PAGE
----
Orson Welles meets Jack Nicholson, circa 1976, courtesy of Will McCrabb.
In 1971, director Henry Jaglom was in hot pursuit of the legendary Orson Welles. Jaglom desperately wanted Welles to star in his feature debut, A Safe Place, opposite Jack Nicholson, and flew to the Plaza Hotel in New York to make his pitch. Welles agreed — the prospect of getting to wear a magician’s cape was the selling point — and a most unexpected friendship blossomed. —My Lunches with Orson: Conversations Between Henry Jaglom and Orson Welles
Peter Biskind records the exchange in his introduction to My Lunches with Orson. Welles came to Jaglom during a break:
“You’re the arrogant kid who pushed me into this. How’s your arrogance doing?”
“Not very well. The crew hates me. They’re totally negative. Everything I tell them to shoot, they say, ‘It won’t cut,’ or ‘it’s not in the script.’ I have to fight to get every single shot. I’m exhausted.”
“Oh my God, I should have prepared you. Tell ‘em it’s a dream sequence.”
“Just do as I tell you. Trust me. You trusted me enough to hire me. Do it.”
Jaglom took Welles’ advice and got results. He went back to Welles:
“What the fuck is this? Everything I want to do, I say, ‘Dream sequence,’ and they’re pussycats.”
“You have to understand, these are people who work hard for a living. They have tough lives. Structured lives. They work all day, then they have dinner, put their kids to bed, go to sleep, and get back to the set at five o’clock the next morning. Everything else in life except for dreams has rules.” —Henry Jaglom and Orson Welles, On Screen: A Safe Place and Someone to Love
Here’s a rarity: A Safe Place outtakes with Orson Welles; never-before-seen footage of Henry Jaglom’s feature debut featuring Tuesday Weld, Orson Welles and Jack Nicholson.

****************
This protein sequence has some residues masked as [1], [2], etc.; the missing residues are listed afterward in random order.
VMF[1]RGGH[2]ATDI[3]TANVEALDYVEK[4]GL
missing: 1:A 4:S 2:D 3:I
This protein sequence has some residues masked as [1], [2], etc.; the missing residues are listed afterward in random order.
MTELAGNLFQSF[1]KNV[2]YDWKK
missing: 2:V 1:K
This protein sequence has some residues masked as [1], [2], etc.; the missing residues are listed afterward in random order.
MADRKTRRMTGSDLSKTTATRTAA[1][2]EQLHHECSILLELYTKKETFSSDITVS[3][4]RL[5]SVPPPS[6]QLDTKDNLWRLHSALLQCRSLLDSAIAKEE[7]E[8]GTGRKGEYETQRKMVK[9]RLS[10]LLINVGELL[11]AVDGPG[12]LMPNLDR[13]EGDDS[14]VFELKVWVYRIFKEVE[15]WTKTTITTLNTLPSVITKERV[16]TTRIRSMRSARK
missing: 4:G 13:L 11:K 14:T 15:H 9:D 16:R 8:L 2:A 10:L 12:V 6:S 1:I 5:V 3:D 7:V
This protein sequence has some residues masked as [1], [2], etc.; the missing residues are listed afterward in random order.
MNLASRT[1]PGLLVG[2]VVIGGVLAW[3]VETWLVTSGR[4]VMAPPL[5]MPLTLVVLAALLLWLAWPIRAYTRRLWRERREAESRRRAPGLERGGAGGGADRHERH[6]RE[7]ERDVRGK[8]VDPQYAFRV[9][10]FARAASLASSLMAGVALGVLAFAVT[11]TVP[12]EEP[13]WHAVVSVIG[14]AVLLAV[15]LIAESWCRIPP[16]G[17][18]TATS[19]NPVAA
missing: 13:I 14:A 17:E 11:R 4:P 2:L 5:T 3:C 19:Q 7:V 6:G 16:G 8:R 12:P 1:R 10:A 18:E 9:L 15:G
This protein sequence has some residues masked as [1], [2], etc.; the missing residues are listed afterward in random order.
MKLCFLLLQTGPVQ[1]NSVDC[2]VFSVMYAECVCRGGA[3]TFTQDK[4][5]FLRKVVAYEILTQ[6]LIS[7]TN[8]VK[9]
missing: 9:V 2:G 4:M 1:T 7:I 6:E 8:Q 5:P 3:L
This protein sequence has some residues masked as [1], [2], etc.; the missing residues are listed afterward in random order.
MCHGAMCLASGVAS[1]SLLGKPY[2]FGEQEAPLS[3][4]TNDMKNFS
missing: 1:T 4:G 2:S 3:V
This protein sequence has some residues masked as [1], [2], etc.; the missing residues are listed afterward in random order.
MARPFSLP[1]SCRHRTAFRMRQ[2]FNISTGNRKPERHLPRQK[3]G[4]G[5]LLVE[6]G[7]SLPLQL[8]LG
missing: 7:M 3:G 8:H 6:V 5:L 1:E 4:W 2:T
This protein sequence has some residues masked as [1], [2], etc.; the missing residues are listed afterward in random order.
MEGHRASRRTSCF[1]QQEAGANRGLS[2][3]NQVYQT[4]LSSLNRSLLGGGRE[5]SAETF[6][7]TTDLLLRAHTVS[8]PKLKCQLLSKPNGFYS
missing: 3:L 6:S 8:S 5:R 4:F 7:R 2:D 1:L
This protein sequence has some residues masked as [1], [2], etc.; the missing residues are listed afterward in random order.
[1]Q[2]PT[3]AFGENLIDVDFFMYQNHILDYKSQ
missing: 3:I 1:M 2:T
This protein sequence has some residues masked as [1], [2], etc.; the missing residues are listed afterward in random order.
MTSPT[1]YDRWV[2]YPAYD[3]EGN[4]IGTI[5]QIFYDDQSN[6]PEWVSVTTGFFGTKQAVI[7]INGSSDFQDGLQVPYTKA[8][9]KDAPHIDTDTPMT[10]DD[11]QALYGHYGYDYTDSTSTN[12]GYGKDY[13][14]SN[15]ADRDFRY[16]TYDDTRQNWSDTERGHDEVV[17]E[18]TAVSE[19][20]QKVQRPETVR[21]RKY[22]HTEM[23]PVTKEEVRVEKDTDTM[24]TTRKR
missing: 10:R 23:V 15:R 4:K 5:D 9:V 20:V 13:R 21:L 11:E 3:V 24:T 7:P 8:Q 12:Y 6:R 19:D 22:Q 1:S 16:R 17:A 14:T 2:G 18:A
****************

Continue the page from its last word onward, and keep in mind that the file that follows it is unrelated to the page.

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Antonio Muñoz Degrain (Spain 1840-1924)
Vista de la Alhambra (1914)
oleo sobre lienzo, pintura 125 x 83 cm.
Museo de Málaga, Spain
Full and empty.
A short (8 page) comic, “Catch sun,” with a little story about Lion and Mii, is now available on my Gumroad page for free. I think it’s the cutest/most positive comic I’ve drawn yet … you’ve been warned.
(I like to keep most of my online comics free so anyone can read them but also I am currently unemployed sooooo … any little helps. <3 Big thanks to anyone who has ever paid for any of my comics.)
Suspiria (1977), dir. Dario Argento.
Suspiria was the last movie to be printed in 3 Strip Technicolor in Rome, one of the last produced in the western world before all of Technicolor’s equipment was sold off to China in 1978.
The second book of Vattu is DONE with page 572!!! By my current estimate, there will be four books in total, so we’re around halfway done right now. This thing is huge and it boggles my mind to think too hard about. Thank you SO MUCH for reading.
A few things are happening…
halfway done with a comic that will take me 8 years to make apparently
i think it’s good
Albatross: Wings of Death - Lupin the Third, episode 145 - Directed by Hayao Miyazaki!